The January 2020 issue of Corrosion Management reported the coating on Keystone XL pipe was “no longer fit for purpose” after it had sat in the sun for years — just as MVP’s pipe has. Every piece of KXL pipe tested failed the flexibility test and had cracks in the coating. Cracked coating is no longer corrosion-proof.  

There are only two ways to address the coating problem. Either replace the pipe with new, recently coated pipe or ship all the pipe in the field back to the plant for stripping, cleaning and recoating. This is what a Keystone XL pipeline manager said was necessary, because the coating process is quite involved and can only properly occur in a factory setting.  

MVP, a company that has paid millions of dollars in fines for hundreds of permit violations, will no doubt claim either the pipes don’t need re-coating or they can be properly re-coated in the field.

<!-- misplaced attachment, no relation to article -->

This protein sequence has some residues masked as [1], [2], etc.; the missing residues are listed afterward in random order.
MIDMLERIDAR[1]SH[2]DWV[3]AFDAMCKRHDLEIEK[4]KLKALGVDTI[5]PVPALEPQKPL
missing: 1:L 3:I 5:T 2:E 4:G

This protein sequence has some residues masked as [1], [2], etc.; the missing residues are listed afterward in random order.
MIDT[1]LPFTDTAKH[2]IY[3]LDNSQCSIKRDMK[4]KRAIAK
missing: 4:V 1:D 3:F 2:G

MVP’s careless intent to install deteriorating pipes in our shifting karst topography, then increase pressure enough to force gas up almost vertical mountainsides, is certain to result in leaks. In the past, such leaks have caused deadly explosions. 

This is Biden’s call. The chain of command, from the bottom up, is the Pipeline and Hazardous Material Safety Administration, the U.S. Department of Transportation, DOT Secretary Pete Buttigieg and, ultimately, Biden. He can enforce safety rule and ensure that the coating is sufficiently ductile to resist cracking — or he can ignore all the warnings. 

Barbara Daniels 

Morgantown has a panhandling problem